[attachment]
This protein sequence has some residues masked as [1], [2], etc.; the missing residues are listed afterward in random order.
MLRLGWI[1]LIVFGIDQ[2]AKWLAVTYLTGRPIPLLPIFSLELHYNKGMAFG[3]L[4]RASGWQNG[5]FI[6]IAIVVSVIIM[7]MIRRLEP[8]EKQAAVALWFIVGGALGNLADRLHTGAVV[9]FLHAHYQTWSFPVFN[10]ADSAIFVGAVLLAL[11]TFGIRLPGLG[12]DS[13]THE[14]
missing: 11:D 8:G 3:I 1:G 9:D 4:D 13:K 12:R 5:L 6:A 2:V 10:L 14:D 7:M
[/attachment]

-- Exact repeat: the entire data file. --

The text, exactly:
This protein sequence has some residues masked as [1], [2], etc.; the missing residues are listed afterward in random order.
MLRLGWI[1]LIVFGIDQ[2]AKWLAVTYLTGRPIPLLPIFSLELHYNKGMAFG[3]L[4]RASGWQNG[5]FI[6]IAIVVSVIIM[7]MIRRLEP[8]EKQAAVALWFIVGGALGNLADRLHTGAVV[9]FLHAHYQTWSFPVFN[10]ADSAIFVGAVLLAL[11]TFGIRLPGLG[12]DS[13]THE[14]
missing: 11:D 8:G 3:I 1:G 9:D 4:D 13:K 12:R 5:L 6:A 2:V 10:L 14:D 7:M